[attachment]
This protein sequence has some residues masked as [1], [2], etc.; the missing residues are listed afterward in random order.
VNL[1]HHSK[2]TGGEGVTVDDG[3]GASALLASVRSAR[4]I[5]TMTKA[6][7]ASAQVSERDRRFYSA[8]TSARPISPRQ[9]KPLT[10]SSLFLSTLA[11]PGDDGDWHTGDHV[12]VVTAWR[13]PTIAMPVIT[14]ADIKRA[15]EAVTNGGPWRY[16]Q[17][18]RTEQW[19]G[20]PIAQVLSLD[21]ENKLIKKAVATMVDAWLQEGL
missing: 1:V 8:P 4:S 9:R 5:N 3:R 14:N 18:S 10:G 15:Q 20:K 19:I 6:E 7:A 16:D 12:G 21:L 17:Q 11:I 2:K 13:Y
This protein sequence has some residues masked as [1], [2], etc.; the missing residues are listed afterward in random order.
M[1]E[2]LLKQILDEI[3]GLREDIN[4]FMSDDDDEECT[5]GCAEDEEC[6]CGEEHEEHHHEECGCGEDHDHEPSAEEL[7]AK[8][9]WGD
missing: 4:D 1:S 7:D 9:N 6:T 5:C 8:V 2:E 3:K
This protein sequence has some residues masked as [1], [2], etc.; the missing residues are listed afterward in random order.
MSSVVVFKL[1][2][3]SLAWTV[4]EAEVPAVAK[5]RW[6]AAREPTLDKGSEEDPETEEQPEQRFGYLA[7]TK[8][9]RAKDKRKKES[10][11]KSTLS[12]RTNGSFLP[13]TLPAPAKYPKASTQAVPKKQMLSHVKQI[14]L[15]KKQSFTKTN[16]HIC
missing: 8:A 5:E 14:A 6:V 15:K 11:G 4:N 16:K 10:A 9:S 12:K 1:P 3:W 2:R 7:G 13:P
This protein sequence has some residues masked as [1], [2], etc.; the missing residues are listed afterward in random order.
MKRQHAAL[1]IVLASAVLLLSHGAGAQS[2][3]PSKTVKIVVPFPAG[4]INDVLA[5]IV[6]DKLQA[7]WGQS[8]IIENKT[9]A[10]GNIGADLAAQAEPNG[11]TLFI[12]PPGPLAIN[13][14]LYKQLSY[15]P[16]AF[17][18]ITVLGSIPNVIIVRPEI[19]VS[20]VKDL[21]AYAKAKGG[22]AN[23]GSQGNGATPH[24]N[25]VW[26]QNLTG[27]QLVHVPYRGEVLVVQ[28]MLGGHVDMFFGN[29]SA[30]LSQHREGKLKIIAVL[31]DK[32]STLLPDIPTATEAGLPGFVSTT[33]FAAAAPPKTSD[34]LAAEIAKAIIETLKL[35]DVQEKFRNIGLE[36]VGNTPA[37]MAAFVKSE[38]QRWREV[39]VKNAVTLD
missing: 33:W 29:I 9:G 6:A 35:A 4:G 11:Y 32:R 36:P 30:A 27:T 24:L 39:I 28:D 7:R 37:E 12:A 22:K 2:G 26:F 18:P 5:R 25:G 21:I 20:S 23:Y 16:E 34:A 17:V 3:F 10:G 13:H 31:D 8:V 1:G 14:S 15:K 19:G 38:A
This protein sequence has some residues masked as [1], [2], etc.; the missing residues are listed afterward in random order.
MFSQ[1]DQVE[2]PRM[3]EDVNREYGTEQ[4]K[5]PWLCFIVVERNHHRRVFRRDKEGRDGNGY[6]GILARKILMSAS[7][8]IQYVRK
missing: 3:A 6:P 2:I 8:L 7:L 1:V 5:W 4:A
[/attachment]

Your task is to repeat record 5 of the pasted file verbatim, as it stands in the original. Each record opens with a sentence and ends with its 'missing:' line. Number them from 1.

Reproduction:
This protein sequence has some residues masked as [1], [2], etc.; the missing residues are listed afterward in random order.
MFSQ[1]DQVE[2]PRM[3]EDVNREYGTEQ[4]K[5]PWLCFIVVERNHHRRVFRRDKEGRDGNGY[6]GILARKILMSAS[7][8]IQYVRK
missing: 3:A 6:P 2:I 8:L 7:L 1:V 5:W 4:A